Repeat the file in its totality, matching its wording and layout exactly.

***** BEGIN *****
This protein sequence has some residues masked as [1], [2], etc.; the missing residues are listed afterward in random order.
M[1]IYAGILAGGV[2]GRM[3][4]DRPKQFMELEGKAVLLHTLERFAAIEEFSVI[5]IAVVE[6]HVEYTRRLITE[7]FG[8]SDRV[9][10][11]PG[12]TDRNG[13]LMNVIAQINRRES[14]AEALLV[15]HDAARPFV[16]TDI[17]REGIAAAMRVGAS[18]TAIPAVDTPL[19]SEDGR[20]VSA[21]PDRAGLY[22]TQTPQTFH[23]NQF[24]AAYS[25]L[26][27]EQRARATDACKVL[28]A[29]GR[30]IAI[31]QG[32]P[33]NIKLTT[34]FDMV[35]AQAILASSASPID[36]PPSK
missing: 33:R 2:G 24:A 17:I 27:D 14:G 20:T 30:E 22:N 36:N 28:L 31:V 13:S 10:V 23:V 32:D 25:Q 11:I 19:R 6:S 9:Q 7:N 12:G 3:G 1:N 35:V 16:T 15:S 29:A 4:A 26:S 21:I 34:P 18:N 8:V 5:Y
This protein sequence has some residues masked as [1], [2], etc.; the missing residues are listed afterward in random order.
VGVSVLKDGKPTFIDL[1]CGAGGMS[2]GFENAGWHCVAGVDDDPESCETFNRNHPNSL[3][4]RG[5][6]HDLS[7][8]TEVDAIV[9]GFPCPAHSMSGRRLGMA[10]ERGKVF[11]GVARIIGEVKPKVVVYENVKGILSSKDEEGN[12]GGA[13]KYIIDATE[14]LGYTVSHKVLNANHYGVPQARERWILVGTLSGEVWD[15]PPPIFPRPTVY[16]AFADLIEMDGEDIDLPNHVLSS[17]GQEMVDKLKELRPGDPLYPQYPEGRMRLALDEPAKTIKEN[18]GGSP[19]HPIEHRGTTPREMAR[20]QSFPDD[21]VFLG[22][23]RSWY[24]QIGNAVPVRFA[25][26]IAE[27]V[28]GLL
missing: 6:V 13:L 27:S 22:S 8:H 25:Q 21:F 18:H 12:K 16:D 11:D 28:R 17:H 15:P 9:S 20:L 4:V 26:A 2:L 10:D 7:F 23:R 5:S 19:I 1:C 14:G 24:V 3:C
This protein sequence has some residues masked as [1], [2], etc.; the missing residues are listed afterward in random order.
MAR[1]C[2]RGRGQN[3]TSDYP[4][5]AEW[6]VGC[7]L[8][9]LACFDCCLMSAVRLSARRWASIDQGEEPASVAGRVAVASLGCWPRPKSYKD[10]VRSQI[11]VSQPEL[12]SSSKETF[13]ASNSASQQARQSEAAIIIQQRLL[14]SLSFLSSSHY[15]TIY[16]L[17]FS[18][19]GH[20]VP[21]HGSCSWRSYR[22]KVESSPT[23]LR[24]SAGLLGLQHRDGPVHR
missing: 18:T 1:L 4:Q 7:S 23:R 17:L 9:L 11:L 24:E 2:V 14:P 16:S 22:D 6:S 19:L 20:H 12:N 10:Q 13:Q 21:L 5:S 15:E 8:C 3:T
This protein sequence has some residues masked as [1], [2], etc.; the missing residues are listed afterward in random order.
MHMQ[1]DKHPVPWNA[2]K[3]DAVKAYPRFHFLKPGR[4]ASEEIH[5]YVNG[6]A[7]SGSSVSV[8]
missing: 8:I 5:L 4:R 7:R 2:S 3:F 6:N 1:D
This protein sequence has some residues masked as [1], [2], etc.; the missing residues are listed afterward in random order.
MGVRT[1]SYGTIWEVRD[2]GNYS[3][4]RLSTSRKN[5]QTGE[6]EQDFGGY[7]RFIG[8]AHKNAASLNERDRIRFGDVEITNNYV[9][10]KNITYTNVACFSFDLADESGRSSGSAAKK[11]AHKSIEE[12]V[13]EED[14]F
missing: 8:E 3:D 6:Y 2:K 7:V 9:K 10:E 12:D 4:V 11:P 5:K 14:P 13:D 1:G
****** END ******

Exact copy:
This protein sequence has some residues masked as [1], [2], etc.; the missing residues are listed afterward in random order.
M[1]IYAGILAGGV[2]GRM[3][4]DRPKQFMELEGKAVLLHTLERFAAIEEFSVI[5]IAVVE[6]HVEYTRRLITE[7]FG[8]SDRV[9][10][11]PG[12]TDRNG[13]LMNVIAQINRRES[14]AEALLV[15]HDAARPFV[16]TDI[17]REGIAAAMRVGAS[18]TAIPAVDTPL[19]SEDGR[20]VSA[21]PDRAGLY[22]TQTPQTFH[23]NQF[24]AAYS[25]L[26][27]EQRARATDACKVL[28]A[29]GR[30]IAI[31]QG[32]P[33]NIKLTT[34]FDMV[35]AQAILASSASPID[36]PPSK
missing: 33:R 2:G 24:A 17:I 27:D 14:G 20:T 30:E 22:N 36:N 28:L 31:V 13:S 10:V 23:V 32:D 25:Q 11:I 19:R 6:S 9:Q 7:N 12:G 3:G 1:N 35:V 16:T 15:S 29:A 4:A 26:S 21:I 34:P 18:N 8:V 5:Y
This protein sequence has some residues masked as [1], [2], etc.; the missing residues are listed afterward in random order.
VGVSVLKDGKPTFIDL[1]CGAGGMS[2]GFENAGWHCVAGVDDDPESCETFNRNHPNSL[3][4]RG[5][6]HDLS[7][8]TEVDAIV[9]GFPCPAHSMSGRRLGMA[10]ERGKVF[11]GVARIIGEVKPKVVVYENVKGILSSKDEEGN[12]GGA[13]KYIIDATE[14]LGYTVSHKVLNANHYGVPQARERWILVGTLSGEVWD[15]PPPIFPRPTVY[16]AFADLIEMDGEDIDLPNHVLSS[17]GQEMVDKLKELRPGDPLYPQYPEGRMRLALDEPAKTIKEN[18]GGSP[19]HPIEHRGTTPREMAR[20]QSFPDD[21]VFLG[22][23]RSWY[24]QIGNAVPVRFA[25][26]IAE[27]V[28]GLL
missing: 6:V 13:L 27:S 22:S 8:H 25:Q 21:F 18:H 12:K 16:D 11:D 28:R 17:H 15:P 9:S 20:L 4:V 26:A 2:L 10:D 7:F 23:R 5:S 19:I 1:C 14:G 24:V 3:C
This protein sequence has some residues masked as [1], [2], etc.; the missing residues are listed afterward in random order.
MAR[1]C[2]RGRGQN[3]TSDYP[4][5]AEW[6]VGC[7]L[8][9]LACFDCCLMSAVRLSARRWASIDQGEEPASVAGRVAVASLGCWPRPKSYKD[10]VRSQI[11]VSQPEL[12]SSSKETF[13]ASNSASQQARQSEAAIIIQQRLL[14]SLSFLSSSHY[15]TIY[16]L[17]FS[18][19]GH[20]VP[21]HGSCSWRSYR[22]KVESSPT[23]LR[24]SAGLLGLQHRDGPVHR
missing: 18:T 1:L 4:Q 7:S 23:R 17:L 9:L 11:L 24:E 2:V 14:P 16:S 22:D 6:S 19:L 20:H 12:N 10:Q 13:Q 21:L 5:S 15:E 8:C 3:T
This protein sequence has some residues masked as [1], [2], etc.; the missing residues are listed afterward in random order.
MHMQ[1]DKHPVPWNA[2]K[3]DAVKAYPRFHFLKPGR[4]ASEEIH[5]YVNG[6]A[7]SGSSVSV[8]
missing: 8:I 5:L 4:R 7:R 2:S 3:F 6:N 1:D
This protein sequence has some residues masked as [1], [2], etc.; the missing residues are listed afterward in random order.
MGVRT[1]SYGTIWEVRD[2]GNYS[3][4]RLSTSRKN[5]QTGE[6]EQDFGGY[7]RFIG[8]AHKNAASLNERDRIRFGDVEITNNYV[9][10]KNITYTNVACFSFDLADESGRSSGSAAKK[11]AHKSIEE[12]V[13]EED[14]F
missing: 8:E 3:D 6:Y 2:K 7:V 9:K 10:E 12:D 4:V 11:P 5:K 14:P 13:D 1:G